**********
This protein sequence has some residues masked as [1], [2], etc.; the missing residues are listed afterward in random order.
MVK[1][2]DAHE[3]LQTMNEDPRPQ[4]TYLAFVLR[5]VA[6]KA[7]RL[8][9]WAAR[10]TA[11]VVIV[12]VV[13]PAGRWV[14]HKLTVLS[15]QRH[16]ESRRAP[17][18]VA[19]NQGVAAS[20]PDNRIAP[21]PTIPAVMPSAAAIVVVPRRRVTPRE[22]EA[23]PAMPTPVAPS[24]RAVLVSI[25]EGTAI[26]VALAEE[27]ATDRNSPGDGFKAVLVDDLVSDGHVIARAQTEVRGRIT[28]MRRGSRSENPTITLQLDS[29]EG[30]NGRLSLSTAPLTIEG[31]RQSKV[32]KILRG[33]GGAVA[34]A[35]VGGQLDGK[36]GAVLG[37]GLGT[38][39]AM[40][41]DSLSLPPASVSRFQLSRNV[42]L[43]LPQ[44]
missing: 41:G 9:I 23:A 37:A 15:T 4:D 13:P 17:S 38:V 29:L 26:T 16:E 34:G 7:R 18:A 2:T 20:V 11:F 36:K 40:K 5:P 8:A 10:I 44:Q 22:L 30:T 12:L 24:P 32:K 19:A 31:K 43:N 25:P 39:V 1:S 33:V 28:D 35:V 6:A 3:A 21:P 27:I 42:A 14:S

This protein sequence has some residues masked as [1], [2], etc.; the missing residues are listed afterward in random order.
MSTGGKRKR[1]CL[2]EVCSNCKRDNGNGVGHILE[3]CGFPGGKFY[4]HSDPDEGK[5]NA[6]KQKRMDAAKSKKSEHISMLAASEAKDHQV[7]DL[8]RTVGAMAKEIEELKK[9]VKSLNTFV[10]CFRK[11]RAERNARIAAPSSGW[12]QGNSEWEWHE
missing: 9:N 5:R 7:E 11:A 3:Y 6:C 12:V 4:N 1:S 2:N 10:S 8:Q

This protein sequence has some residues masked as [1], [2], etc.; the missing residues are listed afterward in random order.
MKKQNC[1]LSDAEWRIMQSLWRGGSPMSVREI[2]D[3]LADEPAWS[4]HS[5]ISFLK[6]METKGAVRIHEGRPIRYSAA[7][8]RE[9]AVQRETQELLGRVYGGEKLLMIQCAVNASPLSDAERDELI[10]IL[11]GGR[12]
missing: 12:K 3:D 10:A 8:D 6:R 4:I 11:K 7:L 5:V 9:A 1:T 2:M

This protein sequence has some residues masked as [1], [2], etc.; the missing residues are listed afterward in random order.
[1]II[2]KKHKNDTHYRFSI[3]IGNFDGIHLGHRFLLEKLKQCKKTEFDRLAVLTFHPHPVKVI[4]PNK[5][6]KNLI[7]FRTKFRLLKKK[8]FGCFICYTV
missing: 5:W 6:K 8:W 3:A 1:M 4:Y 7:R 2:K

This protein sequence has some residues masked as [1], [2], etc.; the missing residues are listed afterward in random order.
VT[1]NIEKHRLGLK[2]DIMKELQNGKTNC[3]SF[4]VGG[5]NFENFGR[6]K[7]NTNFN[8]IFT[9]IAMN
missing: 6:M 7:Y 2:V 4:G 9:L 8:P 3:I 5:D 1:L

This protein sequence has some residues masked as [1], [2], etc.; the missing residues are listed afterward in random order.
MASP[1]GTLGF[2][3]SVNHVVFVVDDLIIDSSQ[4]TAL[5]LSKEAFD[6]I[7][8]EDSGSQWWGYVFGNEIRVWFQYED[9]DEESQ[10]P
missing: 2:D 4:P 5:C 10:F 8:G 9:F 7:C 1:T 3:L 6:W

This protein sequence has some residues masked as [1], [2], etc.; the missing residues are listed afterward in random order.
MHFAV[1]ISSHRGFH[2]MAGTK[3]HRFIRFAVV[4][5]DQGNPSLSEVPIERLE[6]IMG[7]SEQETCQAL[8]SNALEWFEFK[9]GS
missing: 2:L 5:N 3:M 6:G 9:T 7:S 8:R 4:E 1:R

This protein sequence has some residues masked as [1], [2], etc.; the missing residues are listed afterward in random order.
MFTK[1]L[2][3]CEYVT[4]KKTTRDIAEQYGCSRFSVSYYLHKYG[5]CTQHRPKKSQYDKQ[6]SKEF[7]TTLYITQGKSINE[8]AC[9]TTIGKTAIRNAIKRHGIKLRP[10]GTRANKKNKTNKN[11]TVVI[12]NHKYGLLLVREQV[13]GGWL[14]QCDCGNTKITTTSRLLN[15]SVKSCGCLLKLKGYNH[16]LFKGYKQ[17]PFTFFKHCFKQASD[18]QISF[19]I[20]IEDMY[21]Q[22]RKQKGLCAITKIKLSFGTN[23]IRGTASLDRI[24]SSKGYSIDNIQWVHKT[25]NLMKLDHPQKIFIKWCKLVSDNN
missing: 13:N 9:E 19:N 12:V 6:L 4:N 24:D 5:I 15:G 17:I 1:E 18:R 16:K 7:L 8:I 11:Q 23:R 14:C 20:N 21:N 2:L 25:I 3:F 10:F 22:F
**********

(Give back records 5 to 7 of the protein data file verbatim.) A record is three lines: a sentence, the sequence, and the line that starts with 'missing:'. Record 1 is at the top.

This protein sequence has some residues masked as [1], [2], etc.; the missing residues are listed afterward in random order.
VT[1]NIEKHRLGLK[2]DIMKELQNGKTNC[3]SF[4]VGG[5]NFENFGR[6]K[7]NTNFN[8]IFT[9]IAMN
missing: 6:M 7:Y 2:V 4:G 9:L 8:P 3:I 5:D 1:L

This protein sequence has some residues masked as [1], [2], etc.; the missing residues are listed afterward in random order.
MASP[1]GTLGF[2][3]SVNHVVFVVDDLIIDSSQ[4]TAL[5]LSKEAFD[6]I[7][8]EDSGSQWWGYVFGNEIRVWFQYED[9]DEESQ[10]P
missing: 2:D 4:P 5:C 10:F 8:G 9:F 7:C 1:T 3:L 6:W

This protein sequence has some residues masked as [1], [2], etc.; the missing residues are listed afterward in random order.
MHFAV[1]ISSHRGFH[2]MAGTK[3]HRFIRFAVV[4][5]DQGNPSLSEVPIERLE[6]IMG[7]SEQETCQAL[8]SNALEWFEFK[9]GS
missing: 2:L 5:N 3:M 6:G 9:T 7:S 8:R 4:E 1:R